Prison Doctors Subject To Evaluations Under Court Agreement
Physicians working in each of the state's 32 prison facilities by 2006 must complete a series of written and oral examinations to assess their medical knowledge under an agreement made public Wednesday, the San Francisco Chronicle reports. U.S. District Judge Thelton Henderson approved the agreement between state officials and a law firm representing prison inmates (Martin, San Francisco Chronicle, 9/23).
Thelton issued the order Friday, enforcing a legal settlement in which the state promised to improve health care for prison inmates. The agreement comes after two reports released last month found that the Department of Corrections hired incompetent doctors, resulting in inadequate health care for some inmates (Benson, Sacramento Bee, 9/23).
Doctors who do not pass the exams will be retrained or banned from working with inmates (San Francisco Chronicle, 9/23). Department spokesperson Margot Bach said that it is not yet clear whether civil service rules would allow the department to fire doctors who are not found to be qualified, or whether they must be moved to another job within the department (Sacramento Bee, 9/23).
To implement the program, corrections officials are negotiating with a medical program at University of California-San Diego that specializes in physician assessments to conduct the evaluations. The state will fund the program, although no cost estimates have been released yet. The agreement also calls for the department to develop a plan to assess and train nurses and a proposal to improve doctor and nurse recruiting (San Francisco Chronicle, 9/23).
The order requires the department to compile a list of inmates with high-risk medical conditions and ensure that they receive care from qualified physicians. Independent doctors approved by the courts will then treat the high-risk patients until the prison system hires enough doctors to provide treatment.
Officials also intend to create a program under which medical residents would treat inmates at clinics and would try to offer more preventive health services to inmates, according to Bach. Inmates currently must complete a form requesting care for an existing illness to receive treatment. Each consultation costs the inmates $5 (Sacramento Bee, 9/23).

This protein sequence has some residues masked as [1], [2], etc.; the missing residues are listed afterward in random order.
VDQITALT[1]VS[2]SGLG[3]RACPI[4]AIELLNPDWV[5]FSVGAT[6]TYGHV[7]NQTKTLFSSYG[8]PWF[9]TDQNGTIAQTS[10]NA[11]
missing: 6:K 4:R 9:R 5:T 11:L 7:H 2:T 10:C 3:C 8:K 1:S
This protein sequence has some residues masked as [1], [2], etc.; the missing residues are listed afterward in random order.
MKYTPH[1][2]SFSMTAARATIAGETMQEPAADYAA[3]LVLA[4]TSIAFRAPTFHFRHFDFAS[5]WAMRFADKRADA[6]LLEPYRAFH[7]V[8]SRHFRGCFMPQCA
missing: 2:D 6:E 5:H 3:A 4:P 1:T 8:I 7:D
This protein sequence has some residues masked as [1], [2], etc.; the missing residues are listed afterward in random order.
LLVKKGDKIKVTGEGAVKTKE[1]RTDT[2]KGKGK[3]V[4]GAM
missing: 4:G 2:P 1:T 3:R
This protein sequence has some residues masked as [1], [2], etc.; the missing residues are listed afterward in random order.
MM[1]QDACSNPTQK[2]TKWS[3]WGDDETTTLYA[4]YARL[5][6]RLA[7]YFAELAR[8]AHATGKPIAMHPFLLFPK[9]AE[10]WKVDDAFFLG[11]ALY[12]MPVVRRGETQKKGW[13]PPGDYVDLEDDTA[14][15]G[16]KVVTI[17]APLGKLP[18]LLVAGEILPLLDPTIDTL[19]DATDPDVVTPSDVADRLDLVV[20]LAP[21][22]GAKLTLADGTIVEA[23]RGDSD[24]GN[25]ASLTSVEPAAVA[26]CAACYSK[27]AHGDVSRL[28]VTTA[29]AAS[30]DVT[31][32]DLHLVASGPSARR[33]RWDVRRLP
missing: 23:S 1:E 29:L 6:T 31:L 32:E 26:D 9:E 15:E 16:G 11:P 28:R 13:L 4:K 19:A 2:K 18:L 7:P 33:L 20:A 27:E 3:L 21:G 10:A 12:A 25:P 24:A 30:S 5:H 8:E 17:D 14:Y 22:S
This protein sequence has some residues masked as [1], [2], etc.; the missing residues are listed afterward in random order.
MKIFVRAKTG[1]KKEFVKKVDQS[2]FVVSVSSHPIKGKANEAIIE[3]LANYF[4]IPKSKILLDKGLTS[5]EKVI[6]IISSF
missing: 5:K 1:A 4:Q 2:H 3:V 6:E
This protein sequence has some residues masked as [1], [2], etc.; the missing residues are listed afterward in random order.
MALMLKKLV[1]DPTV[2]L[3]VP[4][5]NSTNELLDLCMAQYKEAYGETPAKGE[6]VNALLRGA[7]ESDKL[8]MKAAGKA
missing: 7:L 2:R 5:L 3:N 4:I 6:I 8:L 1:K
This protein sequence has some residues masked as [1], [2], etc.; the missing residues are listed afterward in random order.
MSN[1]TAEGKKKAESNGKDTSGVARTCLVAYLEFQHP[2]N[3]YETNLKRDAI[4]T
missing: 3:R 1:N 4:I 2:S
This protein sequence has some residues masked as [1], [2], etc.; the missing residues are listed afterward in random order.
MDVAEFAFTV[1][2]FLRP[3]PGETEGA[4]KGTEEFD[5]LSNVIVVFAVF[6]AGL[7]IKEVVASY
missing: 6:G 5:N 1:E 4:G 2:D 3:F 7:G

"The Department of Corrections recognized that there was a significant problem with patient care. To their credit, they came up with a plan that we think should ensure that the physician-quality issues are addressed," Alison Hardy of the Prison Law Office said (Sacramento Bee, 9/23). She added, "This is a concrete step toward getting rid of those who have been harming patients" (Gladstone, Contra Costa Times, 9/23).
Don Spector of the Prison Law Office called the agreement "a quantum leap forward." He said, "We've been suing the prison system over health care issues since 1980, and this is the most optimistic I've ever been."
"Everyone in the department knows we need to improve health care, and we think this is a very good step in the right direction,'' Bach said.
Gary Robinson, executive director of the Union of American Physicians and Dentists, which represents prison doctors, said, "Instead of spending all this money testing every doctor, what they should do is pick out the ones that have problems and give them training or replace them" (San Francisco Chronicle, 9/23).
In related news, California Journal this month examined the prison health care system following last month's reports (Howard, California Journal, Sept. 2004).
KQED's "The California Report" on Thursday will include a report on the agreement (Campbell, "The California Report," KQED, 9/23). The complete segment will be available online in RealPlayer after the broadcast.This is part of the California Healthline Daily Edition, a summary of health policy coverage from major news organizations. Sign up for an email subscription.